Monday, June 18, 2012

User-generated natures? The Conservation Registry

Let's continue with the story of the rare red-bearded Jackson County song lark (an endangered bird I made up; see the last post.). As a landowner, USFWS has let you bank mitigation credits for having restored some of the bird's habitat. At first, you're of course happy with your work - you've helped save the endangered species! After a few months, though, you get to thinking, does it really matter? Isn't my farm and this habitat I've created just in a tumultuous sea of non-habitat for the bird? You slip into a deep depression...

Here comes the Conservation Registry to the rescue! On the Conservation Registry website, landowners, project managers, and agency staff can post and view details on all sorts of restoration projects. The idea is to help those concerned with the success of restoration work to understand the context of their work - does your song lark project link up with others in the landscape? Is it in a priority area?

As the website explains it, the Registry was started in 2008 and originally focused on the Pacific Northwest - Idaho, Washington, and Oregon. It seems that much of the early work and core partnerships grew out of Oregon specifically, i.e. Defenders of Wildlife, Institute for Natural Resources, TNC Oregon, and The Other Firm. Since 2008 the Registry has expanded nationwide and indeed, it now seems to be hosting a ton of projects. Open up the map and you'll see a huge orange blob spreading across the US (notably absent, though, in the SW). Zoom in and of course you see the orange blob disintegrate into individual markers and sometimes polygons. A very preliminary examination tells me that a lot of these are national crop conservation programs  - like the Wetland Reserve Program - that were probably plugged in from some big NRCS database. The WRP is important to have on there, but certainly it does not account for all the restoration work going on. The Registry has a lot of potential, but how to continue to get projects on the site is a big question.

Here's what I'm bringing it back to: what sort of nature are we making out there when we do restoration and conservation? I'd argue nature isn't just that new sine-wave stream, riparian planting, or protected prairie, but the portrayal of those projects online and in code. I don't want to be abstract about this; I think the digitality of restoration really really matters. The digital life of a given project allows it to be seen - by other landowners, by agencies, by potential credit purchasers - and seen in particular ways for various ends. A project's representation online - especially its geocoding onto a Google Map layer - allows it to be put in a landscape context for all these folks to see and ultimately to act upon - be it by, for example, choosing to add - or not - another riparian planting to the watershed or changing funding priorities.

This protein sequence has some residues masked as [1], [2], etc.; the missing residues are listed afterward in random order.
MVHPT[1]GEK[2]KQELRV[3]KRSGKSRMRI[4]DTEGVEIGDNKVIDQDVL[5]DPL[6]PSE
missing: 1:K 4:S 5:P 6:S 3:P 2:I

The Conservation Registry targets not just big NRCS data but individual land managers, so the "we" in the question: what nature are we making? is important. What are the similarities and differences between your average joe tweeting about or in, say, Lexington, KY and an individual landowner uploading a Cane Run creek restoration report onto the Registry? A growing set of geographers, best represented by, might have some answers: they're taking long-standing concerns about cultural landscapes and thinking about the representation of place on and the spatiality of Twitter, Google Maps, Flickr, etc. (aside: perhaps something like the wild Bluegrass floating sheep would have made for a more interesting ESA example above...) Personally, I'm wondering not just about these user-generated spaces/places but user-generated natures. As Monica Stephens from Floating Sheep asks: what happens when men contribute disproportionately to Open Street Map? (hint: the picture of the world you get includes more stripclubs than daycare centers), we might ask: who is contributing to the Conservation Registry? NRCS staff with their WRP data? Local watershed councils? What kind of restoration is visible?

What's clear so far from the Conservation Registry is that the space of nature matters. Conservationists need to able to see watersheds and habitat corridors/fragments. Ultimately the line of inquiry suggested here is to look into the work going into coding nature/space. Red-bearded song larks and floating sheep are at stake.

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